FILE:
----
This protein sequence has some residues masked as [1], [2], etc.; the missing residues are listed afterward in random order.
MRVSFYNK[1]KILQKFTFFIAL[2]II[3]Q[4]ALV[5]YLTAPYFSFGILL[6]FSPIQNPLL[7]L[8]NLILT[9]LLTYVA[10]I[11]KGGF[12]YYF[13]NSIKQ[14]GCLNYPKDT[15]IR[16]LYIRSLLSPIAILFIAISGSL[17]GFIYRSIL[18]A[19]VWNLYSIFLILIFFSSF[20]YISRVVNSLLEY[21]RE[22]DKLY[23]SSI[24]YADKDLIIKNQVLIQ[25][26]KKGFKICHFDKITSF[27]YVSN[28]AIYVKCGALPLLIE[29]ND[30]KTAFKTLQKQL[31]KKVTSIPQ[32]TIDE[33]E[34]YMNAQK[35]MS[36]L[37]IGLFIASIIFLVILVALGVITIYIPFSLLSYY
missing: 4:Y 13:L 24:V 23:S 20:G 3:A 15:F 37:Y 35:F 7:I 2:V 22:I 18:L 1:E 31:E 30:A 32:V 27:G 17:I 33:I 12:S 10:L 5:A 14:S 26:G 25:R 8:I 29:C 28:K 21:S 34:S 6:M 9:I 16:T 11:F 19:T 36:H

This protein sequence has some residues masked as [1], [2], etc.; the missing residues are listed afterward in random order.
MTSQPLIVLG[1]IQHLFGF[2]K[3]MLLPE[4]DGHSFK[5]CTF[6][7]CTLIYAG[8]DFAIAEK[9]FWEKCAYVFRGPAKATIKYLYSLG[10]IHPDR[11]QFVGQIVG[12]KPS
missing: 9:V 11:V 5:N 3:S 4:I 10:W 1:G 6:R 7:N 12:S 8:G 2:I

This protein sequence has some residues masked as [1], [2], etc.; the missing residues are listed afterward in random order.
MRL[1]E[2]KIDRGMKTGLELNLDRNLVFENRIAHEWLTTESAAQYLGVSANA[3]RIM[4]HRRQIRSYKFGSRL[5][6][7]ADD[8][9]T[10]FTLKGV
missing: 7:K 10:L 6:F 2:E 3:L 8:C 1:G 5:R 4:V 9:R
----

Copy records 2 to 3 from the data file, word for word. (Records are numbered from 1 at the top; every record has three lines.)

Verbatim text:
This protein sequence has some residues masked as [1], [2], etc.; the missing residues are listed afterward in random order.
MTSQPLIVLG[1]IQHLFGF[2]K[3]MLLPE[4]DGHSFK[5]CTF[6][7]CTLIYAG[8]DFAIAEK[9]FWEKCAYVFRGPAKATIKYLYSLG[10]IHPDR[11]QFVGQIVG[12]KPS
missing: 9:V 11:V 5:N 3:S 4:I 10:W 1:G 6:R 7:N 12:S 8:G 2:I

This protein sequence has some residues masked as [1], [2], etc.; the missing residues are listed afterward in random order.
MRL[1]E[2]KIDRGMKTGLELNLDRNLVFENRIAHEWLTTESAAQYLGVSANA[3]RIM[4]HRRQIRSYKFGSRL[5][6][7]ADD[8][9]T[10]FTLKGV
missing: 7:K 10:L 6:F 2:E 3:L 8:C 1:G 5:R 4:V 9:R